Record cold winter lowers crab count, raises prices

WASHINGTON (WJLA) - At the Maine Avenue Fish Market in Southwest D.C., you can track the supply of blue crabs coming from the Chesapeake Bay by price.

And Ryan Evans of Jessie Tyler Seafood says that this year, customers are going to have to reach for their wallets:

"It's gonna mean an expensive crab this year because we're having to get them from so far away -- Florida and Louisiana..."

And according to a new study, it may soon get even worse.

In the middle of every winter, scientists from Maryland and Virginia head out on the bay to try and count the crab population. What they do is scrape the mud on the bottom of the bay, looking for dormant crabs. What they found this year was that many crabs have been killed.

And more concerning is that the number of spawning age female crabs has dipped to a dangerously low number, less than a third of the target number of 215 million crabs set by scientists.

The immediate reason for the die-off seems to be our record cold winter, but pollution and diminished habitat compounded the problem. State officials say they now have no choice but to tighten harvest limits.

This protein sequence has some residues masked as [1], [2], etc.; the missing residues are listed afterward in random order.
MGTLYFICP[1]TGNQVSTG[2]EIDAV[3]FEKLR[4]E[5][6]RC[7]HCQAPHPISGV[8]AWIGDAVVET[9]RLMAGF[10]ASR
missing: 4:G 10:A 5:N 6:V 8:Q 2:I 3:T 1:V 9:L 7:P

"To provide some protection for the next spawning class of females...So those will be the females that spawn in 2015 -- they are this year's juveniles," says Lynn Fegley, Director of the Maryland Department of Natural Resources Fisheries.

By saving them, the hope is that the population can bounce back in a couple of years.

So the bottom line for your crab feasts this year? Expect bushels of crabs to zoom past $200!

"Makes me sad, man. I grew up eating crabs and now they're not available like they used to be," says disappointed customer Dave Brown.